This weekend, I had the pleasure of visiting the ABC:MTL exhibit at the Canadian Centre for Architecture. While a number of exhibits jumped out at me, the one that I’m still thinking about on Monday deals with Building 7 in Pointe-Saint-Charles.
Building 7 is effectively an old train shed, built in the 1920s, and abandoned by CN Rail in 2003. A strong artistic and activist community nearby has been appropriating the space since its abandonment for use as arts studios and a community meeting place. The building was sold in 2006 to developers Groupe Mach for $1, on the condition that Groupe Mach would decontaminate the site. These developers were at odds for some time with the local activists, but in 2012 an agreement was reached, which would give the 7 à nous committee ownership of the building, a necessary arrangement to allow the development of the rest of the site.
There’s a number of interesting things here. First, it’s important to note that the overall trend in Montréal (and other big cities) is to construct condos on every available piece of land, in theory to maximize revenues. If a hundred-unit condo project can bring in revenues touching the tens of millions, why would any economically rational land-owner build anything but? The Griffintown development has come under fire for justly this- the construction of condos to the exclusion of everything else is no way to build a healthy, sustainable neighbourhood.
In a system where private, non-resident landowners, in collaboration with a city government keen to increase its tax base, are able to decide on the use of the land they own and manage, space for the community becomes hard to promote. It is normal that a non-resident land-owner would be concerned solely with the return on their investment, rather than establishing winning conditions for a vibrant, durable neighbourhood. It is thus normal that community and artistic groups are shunted to the sidelines and forced to appropriate economically ‘non-productive space’ to house their activities.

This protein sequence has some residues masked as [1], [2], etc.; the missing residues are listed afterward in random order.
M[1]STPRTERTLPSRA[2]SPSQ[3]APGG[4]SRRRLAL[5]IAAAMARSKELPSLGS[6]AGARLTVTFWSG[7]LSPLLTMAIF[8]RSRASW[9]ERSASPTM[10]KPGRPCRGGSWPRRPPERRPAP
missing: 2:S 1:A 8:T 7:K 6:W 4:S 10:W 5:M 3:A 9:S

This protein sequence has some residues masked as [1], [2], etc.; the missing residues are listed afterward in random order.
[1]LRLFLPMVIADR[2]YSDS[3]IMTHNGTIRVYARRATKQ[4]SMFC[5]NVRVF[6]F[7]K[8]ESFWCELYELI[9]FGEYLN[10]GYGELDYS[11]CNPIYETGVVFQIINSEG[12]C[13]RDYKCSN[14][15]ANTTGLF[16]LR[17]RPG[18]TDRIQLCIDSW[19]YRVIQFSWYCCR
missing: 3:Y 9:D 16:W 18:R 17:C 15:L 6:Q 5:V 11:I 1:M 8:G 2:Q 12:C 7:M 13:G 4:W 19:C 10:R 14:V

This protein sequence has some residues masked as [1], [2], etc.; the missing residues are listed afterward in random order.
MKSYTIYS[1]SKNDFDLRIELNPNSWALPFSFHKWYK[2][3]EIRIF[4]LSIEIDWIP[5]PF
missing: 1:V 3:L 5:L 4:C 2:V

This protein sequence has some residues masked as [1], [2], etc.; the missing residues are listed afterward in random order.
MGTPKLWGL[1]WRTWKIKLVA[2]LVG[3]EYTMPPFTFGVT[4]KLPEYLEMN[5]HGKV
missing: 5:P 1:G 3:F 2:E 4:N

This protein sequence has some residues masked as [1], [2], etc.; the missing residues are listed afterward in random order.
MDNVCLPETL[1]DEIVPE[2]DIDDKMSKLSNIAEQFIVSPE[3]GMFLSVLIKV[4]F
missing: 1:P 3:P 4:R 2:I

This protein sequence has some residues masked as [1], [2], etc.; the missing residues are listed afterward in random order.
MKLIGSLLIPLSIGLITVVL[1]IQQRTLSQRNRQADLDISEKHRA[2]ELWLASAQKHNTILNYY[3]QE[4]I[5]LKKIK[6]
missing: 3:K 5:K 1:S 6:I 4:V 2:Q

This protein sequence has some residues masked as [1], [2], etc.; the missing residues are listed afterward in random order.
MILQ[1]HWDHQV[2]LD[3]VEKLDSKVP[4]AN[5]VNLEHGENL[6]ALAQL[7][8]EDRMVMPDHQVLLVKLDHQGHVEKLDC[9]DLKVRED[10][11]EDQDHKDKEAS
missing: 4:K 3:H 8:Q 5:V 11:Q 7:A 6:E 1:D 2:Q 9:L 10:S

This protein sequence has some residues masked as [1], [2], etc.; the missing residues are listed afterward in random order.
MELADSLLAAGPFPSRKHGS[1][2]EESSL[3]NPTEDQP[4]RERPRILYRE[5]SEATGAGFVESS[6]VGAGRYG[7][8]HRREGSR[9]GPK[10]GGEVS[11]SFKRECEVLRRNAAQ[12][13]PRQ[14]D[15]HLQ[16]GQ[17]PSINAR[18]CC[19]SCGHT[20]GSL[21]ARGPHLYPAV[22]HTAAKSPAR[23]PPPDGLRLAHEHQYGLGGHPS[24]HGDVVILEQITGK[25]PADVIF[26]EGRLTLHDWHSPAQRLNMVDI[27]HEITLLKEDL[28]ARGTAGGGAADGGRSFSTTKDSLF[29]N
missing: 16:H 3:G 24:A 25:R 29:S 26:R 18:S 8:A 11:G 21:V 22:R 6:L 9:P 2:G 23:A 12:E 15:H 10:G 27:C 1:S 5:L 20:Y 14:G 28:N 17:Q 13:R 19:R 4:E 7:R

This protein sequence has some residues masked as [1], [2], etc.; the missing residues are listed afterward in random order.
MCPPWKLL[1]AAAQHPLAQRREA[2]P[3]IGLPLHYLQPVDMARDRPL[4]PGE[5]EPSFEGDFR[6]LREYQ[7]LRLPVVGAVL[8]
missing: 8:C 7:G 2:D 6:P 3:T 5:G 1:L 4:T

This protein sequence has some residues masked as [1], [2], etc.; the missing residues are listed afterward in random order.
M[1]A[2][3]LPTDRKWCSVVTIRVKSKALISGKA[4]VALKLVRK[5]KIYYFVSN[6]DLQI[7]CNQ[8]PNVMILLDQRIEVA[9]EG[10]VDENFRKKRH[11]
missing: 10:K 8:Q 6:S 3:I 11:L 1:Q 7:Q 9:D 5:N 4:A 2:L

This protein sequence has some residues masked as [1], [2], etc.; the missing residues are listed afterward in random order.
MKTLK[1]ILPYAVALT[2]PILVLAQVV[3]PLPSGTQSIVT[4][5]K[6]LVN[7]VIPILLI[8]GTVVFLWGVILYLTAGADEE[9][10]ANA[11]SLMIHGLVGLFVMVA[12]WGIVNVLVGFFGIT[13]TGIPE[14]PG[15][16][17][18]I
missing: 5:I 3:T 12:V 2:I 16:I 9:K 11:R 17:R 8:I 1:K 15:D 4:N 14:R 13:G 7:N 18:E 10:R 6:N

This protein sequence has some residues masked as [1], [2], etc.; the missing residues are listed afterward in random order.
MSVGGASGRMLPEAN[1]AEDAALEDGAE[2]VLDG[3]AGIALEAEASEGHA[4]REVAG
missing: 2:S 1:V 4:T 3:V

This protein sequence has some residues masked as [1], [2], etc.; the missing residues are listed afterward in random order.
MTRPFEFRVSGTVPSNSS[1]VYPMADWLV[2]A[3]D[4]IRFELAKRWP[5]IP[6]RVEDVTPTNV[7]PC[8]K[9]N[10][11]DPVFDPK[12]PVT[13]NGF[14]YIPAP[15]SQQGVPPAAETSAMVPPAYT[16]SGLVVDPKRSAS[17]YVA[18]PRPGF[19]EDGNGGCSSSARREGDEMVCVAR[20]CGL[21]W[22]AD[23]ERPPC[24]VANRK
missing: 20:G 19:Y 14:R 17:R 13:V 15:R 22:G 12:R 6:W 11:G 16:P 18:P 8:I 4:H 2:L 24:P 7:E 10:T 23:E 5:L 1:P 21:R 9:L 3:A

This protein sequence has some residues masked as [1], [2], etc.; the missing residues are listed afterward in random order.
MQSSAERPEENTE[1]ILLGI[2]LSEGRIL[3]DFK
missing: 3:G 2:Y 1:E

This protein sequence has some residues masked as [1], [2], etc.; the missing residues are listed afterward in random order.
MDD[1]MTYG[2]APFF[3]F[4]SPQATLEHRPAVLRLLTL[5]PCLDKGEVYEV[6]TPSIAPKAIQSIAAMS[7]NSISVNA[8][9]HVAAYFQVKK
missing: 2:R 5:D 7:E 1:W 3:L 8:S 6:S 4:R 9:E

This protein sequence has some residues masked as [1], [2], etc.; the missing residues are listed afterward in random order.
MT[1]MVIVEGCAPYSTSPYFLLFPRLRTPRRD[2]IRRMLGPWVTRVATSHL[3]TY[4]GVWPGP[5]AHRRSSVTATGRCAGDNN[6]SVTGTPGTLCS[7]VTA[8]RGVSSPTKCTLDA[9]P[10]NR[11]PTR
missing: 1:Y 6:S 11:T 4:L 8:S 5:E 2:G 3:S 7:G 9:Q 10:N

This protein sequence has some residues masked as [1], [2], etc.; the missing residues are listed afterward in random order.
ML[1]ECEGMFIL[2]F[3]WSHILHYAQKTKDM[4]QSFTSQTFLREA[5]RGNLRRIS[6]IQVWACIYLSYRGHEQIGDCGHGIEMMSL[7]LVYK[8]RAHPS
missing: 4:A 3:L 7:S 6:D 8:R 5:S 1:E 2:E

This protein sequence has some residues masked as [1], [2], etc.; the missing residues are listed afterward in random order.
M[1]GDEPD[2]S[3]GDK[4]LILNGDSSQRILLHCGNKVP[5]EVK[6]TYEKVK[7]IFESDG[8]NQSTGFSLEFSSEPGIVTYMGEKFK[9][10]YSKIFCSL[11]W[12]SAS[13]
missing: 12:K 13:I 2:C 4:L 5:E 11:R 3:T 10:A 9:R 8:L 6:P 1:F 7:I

Well. The second interesting thing about Building 7 is the fact that the land itself is contaminated. While the developers are responsible for the costs of cleaning up this land, it is still likely that if their plans for condo development go ahead, they stand to make a lot of money. There is an interesting rupture here- the developer might clean the land to put up a culturally dead space, whereas the community groups occupying it have no means to decontaminate the space they occupy, even though they are cultivating a cultural vivacity. While the establishment of a cultural centre does not necessarily imply a high need for start-up capital, the fact that these centres are pushed to economically marginal land in turn heaps obligations on them, throttling their growth.
Consider this. There is a lot of unused, formerly industrial land all over the ‘rust-belt’, loosely defined as the former manufacturing cities stretching from Ohio into Quebec. This land tends to be on the margins of 1950s downtowns, is often contaminated, and is generally poorly-suited to residential use (short of knocking down the structures, decontaminating, and then rebuilding, not that this stops developers from ‘loft conversion’ programs). The recession of 2008 created a whole lot of commercial vacancy as well- only time will tell whether these buildings will be reused for offices and businesses, or whether they too will become abandoned, in search of occupants. In any case, there is an abundance of abandoned property in this area of the world: structures crumbling, land poisoned, devoid of people and purpose.